Background Current jump-landing protocols have identified impairments in dynamic stability in recreational individuals, but have not elicited differences in high-level athletes.
Objective To develop a new jump-landing protocol to identify differences in dynamic stability in high-level athletes.
Design Case-control study.
Setting Movement Analysis Lab.
Participants 61 Division-I collegiate athletes (32 females, 29 males; age = 19.9 ± 1.2 years; height = 76.6 ± 9.5 cm; body mass = 74.1 ± 0.8 kg) were separated into healthy, coper, and unstable groups based on the Cumberland Ankle Instability Tool and their ankle injury history.
Interventions Two jumping tasks from the forward and lateral directions were executed barefooted onto the force plate. For the forward jump, participants took two preparatory steps, jumped to 50% of their maximum vertical jump, and landed single-legged on the force plate. For the lateral jump, participants took two side-shuffle steps and jumped to 50% of their maximum vertical jump, again landing single-legged on the force plate. All participants were instructed to stabilise as quickly as possible and remain motionless for 5 s. Three trials were collected for each jump in a randomised order.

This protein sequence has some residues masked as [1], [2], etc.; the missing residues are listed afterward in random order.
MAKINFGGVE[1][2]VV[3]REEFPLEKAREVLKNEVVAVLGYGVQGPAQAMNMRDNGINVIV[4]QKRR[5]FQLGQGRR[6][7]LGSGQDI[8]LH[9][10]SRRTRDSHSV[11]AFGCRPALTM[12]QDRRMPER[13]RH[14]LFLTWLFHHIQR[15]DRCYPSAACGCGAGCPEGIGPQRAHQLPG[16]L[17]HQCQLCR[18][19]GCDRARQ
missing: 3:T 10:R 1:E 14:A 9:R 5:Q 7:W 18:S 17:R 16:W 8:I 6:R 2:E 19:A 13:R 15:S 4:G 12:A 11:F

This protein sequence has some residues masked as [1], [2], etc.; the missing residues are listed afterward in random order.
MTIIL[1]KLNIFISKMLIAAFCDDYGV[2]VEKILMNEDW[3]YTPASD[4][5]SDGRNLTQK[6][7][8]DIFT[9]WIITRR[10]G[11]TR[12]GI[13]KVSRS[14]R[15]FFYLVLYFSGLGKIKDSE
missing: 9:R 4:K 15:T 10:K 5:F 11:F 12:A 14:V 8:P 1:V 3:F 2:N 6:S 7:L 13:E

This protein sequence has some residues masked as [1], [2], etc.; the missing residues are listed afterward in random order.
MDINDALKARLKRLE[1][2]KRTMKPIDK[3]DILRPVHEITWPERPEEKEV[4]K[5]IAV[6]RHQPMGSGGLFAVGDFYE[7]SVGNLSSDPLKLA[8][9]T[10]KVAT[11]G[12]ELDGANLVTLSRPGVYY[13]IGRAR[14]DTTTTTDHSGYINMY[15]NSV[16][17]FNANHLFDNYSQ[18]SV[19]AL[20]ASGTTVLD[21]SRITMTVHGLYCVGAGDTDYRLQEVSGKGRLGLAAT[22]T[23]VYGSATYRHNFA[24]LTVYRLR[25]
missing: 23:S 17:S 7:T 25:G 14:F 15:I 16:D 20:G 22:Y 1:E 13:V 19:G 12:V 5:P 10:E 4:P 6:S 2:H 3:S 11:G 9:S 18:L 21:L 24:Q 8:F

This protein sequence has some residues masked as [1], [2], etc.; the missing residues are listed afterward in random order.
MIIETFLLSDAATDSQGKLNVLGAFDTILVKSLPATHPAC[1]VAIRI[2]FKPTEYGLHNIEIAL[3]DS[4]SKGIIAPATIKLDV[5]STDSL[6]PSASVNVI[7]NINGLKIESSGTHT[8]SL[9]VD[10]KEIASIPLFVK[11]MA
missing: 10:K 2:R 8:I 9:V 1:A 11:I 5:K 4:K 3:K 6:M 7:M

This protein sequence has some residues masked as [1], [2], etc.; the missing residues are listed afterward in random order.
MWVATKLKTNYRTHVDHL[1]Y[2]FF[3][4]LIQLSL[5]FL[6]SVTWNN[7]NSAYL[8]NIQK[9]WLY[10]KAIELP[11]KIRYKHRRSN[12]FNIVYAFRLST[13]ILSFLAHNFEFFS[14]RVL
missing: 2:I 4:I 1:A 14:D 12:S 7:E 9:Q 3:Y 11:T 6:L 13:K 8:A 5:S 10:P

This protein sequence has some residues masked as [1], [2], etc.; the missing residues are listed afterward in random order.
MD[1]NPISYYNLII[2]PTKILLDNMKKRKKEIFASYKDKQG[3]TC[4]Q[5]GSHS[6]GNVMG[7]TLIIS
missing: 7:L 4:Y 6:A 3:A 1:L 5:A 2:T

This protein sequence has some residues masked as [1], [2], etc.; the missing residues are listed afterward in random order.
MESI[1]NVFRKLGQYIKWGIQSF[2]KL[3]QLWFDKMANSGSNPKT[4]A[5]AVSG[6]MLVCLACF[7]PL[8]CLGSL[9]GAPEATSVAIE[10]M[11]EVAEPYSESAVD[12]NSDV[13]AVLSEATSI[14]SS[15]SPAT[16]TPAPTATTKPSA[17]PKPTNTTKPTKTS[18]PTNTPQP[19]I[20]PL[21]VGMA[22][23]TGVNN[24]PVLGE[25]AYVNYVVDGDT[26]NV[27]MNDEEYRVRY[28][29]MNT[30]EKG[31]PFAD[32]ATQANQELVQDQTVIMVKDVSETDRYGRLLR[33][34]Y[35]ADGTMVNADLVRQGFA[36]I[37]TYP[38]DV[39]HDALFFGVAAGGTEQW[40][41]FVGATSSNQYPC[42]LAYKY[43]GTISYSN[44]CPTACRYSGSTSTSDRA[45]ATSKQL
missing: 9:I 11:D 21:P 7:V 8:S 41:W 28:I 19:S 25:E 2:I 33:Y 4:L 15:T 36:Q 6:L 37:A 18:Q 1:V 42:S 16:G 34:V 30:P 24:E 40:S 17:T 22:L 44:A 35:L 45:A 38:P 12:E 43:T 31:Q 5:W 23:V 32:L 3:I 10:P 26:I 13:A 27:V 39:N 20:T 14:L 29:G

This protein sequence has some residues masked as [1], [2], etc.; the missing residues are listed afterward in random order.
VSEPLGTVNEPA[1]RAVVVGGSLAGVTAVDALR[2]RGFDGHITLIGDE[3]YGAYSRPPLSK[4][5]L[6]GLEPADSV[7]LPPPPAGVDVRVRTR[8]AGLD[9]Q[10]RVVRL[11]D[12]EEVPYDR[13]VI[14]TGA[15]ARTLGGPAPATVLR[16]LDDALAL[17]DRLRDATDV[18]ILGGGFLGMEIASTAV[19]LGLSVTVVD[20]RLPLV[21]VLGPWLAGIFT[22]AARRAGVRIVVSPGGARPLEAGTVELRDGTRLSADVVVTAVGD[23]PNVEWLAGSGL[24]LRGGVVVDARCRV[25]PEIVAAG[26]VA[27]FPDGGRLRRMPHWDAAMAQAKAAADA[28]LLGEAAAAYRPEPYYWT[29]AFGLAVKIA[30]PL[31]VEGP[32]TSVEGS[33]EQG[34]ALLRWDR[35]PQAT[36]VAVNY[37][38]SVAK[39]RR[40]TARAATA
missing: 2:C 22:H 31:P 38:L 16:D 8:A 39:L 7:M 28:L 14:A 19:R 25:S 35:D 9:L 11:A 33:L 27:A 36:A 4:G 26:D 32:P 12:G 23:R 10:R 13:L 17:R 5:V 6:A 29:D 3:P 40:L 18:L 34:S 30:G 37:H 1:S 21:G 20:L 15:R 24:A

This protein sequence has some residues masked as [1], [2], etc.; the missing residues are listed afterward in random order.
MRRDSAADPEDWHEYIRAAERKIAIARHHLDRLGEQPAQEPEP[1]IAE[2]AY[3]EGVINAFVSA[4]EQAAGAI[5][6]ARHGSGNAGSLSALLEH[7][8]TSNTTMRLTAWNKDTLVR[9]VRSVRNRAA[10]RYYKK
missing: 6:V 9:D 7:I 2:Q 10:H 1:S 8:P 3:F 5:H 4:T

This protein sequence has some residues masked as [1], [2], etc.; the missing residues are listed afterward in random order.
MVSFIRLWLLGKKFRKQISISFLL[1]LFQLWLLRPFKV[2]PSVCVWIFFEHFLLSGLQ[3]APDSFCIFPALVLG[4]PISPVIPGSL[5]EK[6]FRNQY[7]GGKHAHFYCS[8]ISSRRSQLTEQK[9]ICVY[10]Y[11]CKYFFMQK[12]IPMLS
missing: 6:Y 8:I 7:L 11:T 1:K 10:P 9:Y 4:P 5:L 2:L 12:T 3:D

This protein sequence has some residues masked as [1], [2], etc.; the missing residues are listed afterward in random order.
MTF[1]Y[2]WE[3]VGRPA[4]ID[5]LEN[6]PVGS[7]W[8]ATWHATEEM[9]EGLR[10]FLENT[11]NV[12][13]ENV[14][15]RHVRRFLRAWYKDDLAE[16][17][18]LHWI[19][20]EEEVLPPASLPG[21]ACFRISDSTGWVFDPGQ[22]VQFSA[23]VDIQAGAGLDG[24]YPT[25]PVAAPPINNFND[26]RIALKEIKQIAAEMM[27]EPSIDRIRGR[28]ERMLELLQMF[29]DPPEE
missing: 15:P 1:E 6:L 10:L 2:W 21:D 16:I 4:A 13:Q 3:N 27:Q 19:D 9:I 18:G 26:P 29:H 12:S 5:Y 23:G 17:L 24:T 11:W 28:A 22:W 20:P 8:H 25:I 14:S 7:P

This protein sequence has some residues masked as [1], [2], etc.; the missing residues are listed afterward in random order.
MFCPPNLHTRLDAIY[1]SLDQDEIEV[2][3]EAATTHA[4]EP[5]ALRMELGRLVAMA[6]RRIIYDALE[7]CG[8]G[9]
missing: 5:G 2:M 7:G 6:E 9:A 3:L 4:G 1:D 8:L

Main outcome measurements ROC curves were utilised to compare the accuracy of this jump landing protocol to differentiate time-to-stability (TTS) measures among groups.
Results Asymptotic significance were detected between the healthy and unstable groups (forward: p = 0.001, AUC: 0.800; lateral: p = 0.011, AUC: 0.739), as well as the coper and unstable groups (forward: p = 0.013, AUC: 0.732; lateral: p = 0.015, AUC: 0.728). The healthy and coper groups had similar TTS scores (forward: p = 0.328, AUC: 0.407; lateral: p = 0.907, AUC: 0.489).
Conclusions This jump-landing protocol accurately detects differences in TTS among the healthy, coper, and unstable groups of high-level athletes. Previous jump-landing protocols identified poor stability measures in the unstable group of recreational individuals, but not of high-level athletes. Perhaps, this new jump-landing protocol better taxes the sensorimotor system of high-level athletes, giving clinicians the ability to identify those at risk of injury and implement interventions to reduce these risks.